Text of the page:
“So, tell me about yourself,” I prodded, I was most interested about where he had been the past seven years and what he had been doing.

“I lived with the Thompsons for three years. I had hoped to see you at least once in a while, seeing as the Thompsons are your closest neighbors!”

“I hate them,” I stated. “Yes, I know, hate is a strong word and I have just said a very strong statement, but I honestly do hate the Thompsons and their company. They invited me once or twice but I couldn’t bear the idea of being in their home and constantly being at the mercy to their insults. At least when they come to visit us I am on home territory and able to hold up at least some sort of defense.”

“Why would they insult you?”

“They say I am of inferior birth. You know, with my mother marrying…marrying beneath her.” I felt foreign saying the words ‘marrying’. It didn’t sound right, but what could I do?

“Those Thompsons really do put on airs!” Sammy shook his head in disgust. “I hated every moment I lived there and had to wait on Mrs. Thompson. I constantly had to fetch her things and carry her packages and run errands for her. Stuff like that. She was never grateful to me and you’d think from the way she behaved that she was doing me a favor by letting me be her little slave. Favor indeed! That woman tore me from my family and still thought I was going to be grateful to her.” He was silent for a moment. “Anyway,” he went on, “After three years I got too old for Mrs. Thompson and as the family had no use for me they sold me to the Earls.”

I held my breath. I knew of whom he spoke. Henry Carlton Earl was a known to be a drinker and gambler and constantly mixed up in some sort of shady business. He also had a reputation for being less than kind to his slaves.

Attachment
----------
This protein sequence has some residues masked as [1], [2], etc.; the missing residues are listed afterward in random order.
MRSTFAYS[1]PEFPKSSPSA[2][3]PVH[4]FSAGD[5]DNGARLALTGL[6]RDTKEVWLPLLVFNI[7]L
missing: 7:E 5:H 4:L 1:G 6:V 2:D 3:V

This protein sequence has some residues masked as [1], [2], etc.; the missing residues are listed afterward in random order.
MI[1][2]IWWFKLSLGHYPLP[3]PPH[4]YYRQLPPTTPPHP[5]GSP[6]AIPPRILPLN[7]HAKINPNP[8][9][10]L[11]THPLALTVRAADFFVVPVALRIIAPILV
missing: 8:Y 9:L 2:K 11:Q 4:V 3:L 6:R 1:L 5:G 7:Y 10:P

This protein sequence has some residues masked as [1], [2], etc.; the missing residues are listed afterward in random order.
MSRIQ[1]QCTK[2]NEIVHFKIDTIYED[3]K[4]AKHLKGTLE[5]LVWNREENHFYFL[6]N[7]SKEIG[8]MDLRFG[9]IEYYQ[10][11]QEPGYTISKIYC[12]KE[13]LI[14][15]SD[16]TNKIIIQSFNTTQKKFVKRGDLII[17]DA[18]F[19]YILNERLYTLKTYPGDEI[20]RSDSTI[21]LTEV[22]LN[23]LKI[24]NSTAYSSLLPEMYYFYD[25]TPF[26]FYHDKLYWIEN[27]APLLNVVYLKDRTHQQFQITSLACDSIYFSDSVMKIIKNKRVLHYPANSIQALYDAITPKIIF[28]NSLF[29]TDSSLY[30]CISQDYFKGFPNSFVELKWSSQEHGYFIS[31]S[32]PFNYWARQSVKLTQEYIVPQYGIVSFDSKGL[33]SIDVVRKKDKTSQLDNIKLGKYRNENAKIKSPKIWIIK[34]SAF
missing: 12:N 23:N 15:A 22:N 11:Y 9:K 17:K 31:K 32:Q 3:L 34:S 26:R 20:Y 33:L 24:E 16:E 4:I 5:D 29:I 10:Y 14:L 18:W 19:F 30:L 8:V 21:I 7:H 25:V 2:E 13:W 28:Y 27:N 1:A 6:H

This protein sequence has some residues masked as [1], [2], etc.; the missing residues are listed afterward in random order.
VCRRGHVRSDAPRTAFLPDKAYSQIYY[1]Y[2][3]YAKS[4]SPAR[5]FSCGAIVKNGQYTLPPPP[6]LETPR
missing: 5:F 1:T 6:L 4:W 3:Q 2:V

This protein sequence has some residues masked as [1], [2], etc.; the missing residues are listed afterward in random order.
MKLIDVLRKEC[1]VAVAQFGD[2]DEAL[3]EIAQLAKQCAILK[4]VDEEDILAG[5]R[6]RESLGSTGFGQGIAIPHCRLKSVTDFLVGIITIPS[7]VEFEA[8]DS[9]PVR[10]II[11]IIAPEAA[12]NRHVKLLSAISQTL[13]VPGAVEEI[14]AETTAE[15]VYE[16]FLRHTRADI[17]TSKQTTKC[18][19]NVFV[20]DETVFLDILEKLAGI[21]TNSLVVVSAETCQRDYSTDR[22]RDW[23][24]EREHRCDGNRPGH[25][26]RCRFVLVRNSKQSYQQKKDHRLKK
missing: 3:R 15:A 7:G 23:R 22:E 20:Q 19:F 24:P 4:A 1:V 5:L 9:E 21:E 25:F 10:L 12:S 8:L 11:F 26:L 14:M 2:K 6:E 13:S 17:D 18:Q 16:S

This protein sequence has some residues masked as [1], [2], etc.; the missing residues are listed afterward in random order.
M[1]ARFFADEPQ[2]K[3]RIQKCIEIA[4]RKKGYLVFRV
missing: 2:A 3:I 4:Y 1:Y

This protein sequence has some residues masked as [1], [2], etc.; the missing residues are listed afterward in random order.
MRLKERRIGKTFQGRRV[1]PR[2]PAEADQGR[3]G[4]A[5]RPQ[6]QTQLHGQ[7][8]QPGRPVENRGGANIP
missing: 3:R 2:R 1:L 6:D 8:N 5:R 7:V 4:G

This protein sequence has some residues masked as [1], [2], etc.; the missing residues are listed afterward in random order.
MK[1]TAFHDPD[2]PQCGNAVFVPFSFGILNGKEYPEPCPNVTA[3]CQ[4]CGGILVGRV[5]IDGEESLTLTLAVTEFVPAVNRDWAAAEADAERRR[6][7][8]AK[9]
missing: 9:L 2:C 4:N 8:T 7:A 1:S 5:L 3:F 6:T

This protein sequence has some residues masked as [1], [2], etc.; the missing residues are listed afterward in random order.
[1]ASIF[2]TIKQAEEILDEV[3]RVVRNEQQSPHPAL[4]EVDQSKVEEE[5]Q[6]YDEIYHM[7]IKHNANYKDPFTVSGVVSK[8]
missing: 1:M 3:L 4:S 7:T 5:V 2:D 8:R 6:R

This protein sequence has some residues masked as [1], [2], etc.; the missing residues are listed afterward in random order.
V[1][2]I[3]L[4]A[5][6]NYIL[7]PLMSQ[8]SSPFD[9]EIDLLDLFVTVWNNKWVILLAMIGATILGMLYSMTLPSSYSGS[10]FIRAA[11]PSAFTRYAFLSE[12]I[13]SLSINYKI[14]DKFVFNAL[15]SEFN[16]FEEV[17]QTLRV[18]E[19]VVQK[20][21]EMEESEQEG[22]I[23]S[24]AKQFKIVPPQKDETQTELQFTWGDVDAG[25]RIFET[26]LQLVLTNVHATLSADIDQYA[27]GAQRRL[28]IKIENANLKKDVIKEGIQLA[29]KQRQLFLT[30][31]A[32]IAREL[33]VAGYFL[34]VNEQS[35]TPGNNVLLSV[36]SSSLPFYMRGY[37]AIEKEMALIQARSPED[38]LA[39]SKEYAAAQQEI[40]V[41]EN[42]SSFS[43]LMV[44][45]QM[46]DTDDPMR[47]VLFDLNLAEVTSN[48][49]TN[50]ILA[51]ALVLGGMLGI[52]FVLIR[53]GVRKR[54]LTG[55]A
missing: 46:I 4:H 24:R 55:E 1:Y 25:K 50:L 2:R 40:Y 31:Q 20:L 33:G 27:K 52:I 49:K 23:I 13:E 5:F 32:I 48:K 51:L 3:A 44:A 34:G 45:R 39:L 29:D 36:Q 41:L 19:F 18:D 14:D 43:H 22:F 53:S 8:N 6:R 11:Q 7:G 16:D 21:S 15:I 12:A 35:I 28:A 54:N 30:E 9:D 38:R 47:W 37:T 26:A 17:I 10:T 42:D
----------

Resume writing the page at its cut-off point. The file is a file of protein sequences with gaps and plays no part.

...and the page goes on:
“Did he send you to the cotton fields?” I asked.

“Yes. I worked in his fields for two whole years. Hated every moment of it. We were poorly fed and poorly treated. We worked from dawn till dusk in the hot smoldering sun without so much as a break for lunch or a moment to stretch our sore backs! That man is cruelty to his very core.” Sammy shuddered as he spoke, and his voice grew coarse and bitter. He pulled his sleeve cuff back a bit and I gasped. There was a horrible scar going all the way around his wrist.

“Sammy, where is that from?” I softly asked, reaching out  and lightly tracing the ugly mark.

“From metal handcuffs, where else; my other wrist is just the same. They was tight as hell, his overseer put them on me one day when I didn’t fulfill my quota and I had to work with them the entire day.”

I shuddered at the thought of Sammy’s wrist in a tight handcuff, covered in blood from the constant rubbing of the metal against the skin. I looked up at him with sympathy in my eyes, and noticed the mark just above his left eye, it traced his eyebrow and went all the way down to his left ear. “Sammy, where is that from?” I was almost afraid to find out, but still wanted to know.